Multilevel Assessment of Seagrass Response to Thermal Stress: Stress Memory and Epigenetic Changes

Nguyen, Hung Manh (2022). Multilevel Assessment of Seagrass Response to Thermal Stress: Stress Memory and Epigenetic Changes. PhD thesis The Open University.



Seagrasses are being threatened globally due to human-induced environmental changes with ocean warming being one of the main players. A better understanding of the interaction between seagrasses and warming is, therefore, crucial to secure a sustainable future for these paramount foundation species.

Through a literature review and a series of ad hoc mesocosm and field experiments using four seagrass species from the northern (i.e. Mediterranean: Posidonia oceanica, Cymodocea nodosa) and southern (i.e. Australia: Posidonia australis and Zostera muelleri) hemisphere and by applying multi- and inter-disciplinary approaches [i.e. photo-physiology, growth, pigments, gene expression (RT-qPCR and RNA-seq), and genome screening (ddRADseq)], here I (i) identify potential commonalities in the effects of warming and the responses of seagrasses across different levels ranging from molecular to planetary [e.g. warming strongly affects seagrasses at all levels while seagrass responses diverge amongst species, populations and over depths]; (ii) demonstrate the existence of thermal stress memory for the first time in seagrasses [e.g. non-primed plants suffered significant reduction in photosynthetic capacity, leaf growth and pigments content, while heat-primed plants were able to cope better with recurrent stressful events]; (iii) reveal the molecular mechanisms that potentially govern the formation (priming phase) and activation (memory phase) of thermal stress memory in seagrasses [e.g. response to warming of non-primed plants required the involvement of several cellular compartments and processes while in heat-primed plants the response focused on a more limited group of processes]; (iv) explore the involvement of epigenetic modifications (DNA methylation and histone modifications in particular) in thermal stress response and thermal stress memory in seagrasses [e.g. results from gene expression analyses demonstrated a high activation of genes related to epigenetic modifications and thermal stress memory during the triggering event in both heat-primed and non-primed plants]; (v) broaden our knowledge in interspecific divergences in response to warming among seagrass species (northern versus southern hemisphere seagrasses and climax versus pioneer species) [e.g. results showed that northern hemisphere Posidonia better dealt with warming than its southern hemisphere counterpart and, in both hemispheres, pioneer seagrasses were more thermal tolerant than climax ones]; (vi) investigate the molecular basis of local adaptation to high temperature condition in seagrasses [e.g. ddRADseq data analysis identified several outlier loci potentially responsible for thermal stress response and epigenetics]; and finally (vii) suggest future directions for seagrass research [e.g. studies involving additional species and populations, investigation of the seagrass holobiont, seagrasses as a solution to mitigate climate change among others].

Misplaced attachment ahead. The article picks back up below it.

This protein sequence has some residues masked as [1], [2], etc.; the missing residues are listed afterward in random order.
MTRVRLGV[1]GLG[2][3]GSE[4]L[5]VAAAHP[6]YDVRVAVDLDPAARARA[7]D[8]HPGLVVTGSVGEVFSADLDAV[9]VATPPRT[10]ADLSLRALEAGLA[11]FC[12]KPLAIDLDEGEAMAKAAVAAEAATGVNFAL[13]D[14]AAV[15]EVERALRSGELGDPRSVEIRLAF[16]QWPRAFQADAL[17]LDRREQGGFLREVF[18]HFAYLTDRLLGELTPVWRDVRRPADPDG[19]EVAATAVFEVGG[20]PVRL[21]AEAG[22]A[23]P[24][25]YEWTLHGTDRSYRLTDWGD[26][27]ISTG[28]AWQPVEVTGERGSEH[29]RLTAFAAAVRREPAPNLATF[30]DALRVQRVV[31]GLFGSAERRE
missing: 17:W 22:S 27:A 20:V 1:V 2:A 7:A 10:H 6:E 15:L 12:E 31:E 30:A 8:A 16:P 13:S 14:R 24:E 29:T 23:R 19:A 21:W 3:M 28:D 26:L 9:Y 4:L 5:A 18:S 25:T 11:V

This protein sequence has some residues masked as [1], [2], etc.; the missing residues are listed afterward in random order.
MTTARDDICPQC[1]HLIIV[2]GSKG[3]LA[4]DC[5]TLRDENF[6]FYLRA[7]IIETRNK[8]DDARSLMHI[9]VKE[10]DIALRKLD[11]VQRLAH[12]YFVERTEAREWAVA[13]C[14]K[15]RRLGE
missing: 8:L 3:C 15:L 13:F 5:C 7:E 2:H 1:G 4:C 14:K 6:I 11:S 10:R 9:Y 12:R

This thesis provides novel insights into the field of seagrass ecology and yields potential implications for future seagrass conservation and restoration activities in an era of ocean warming.

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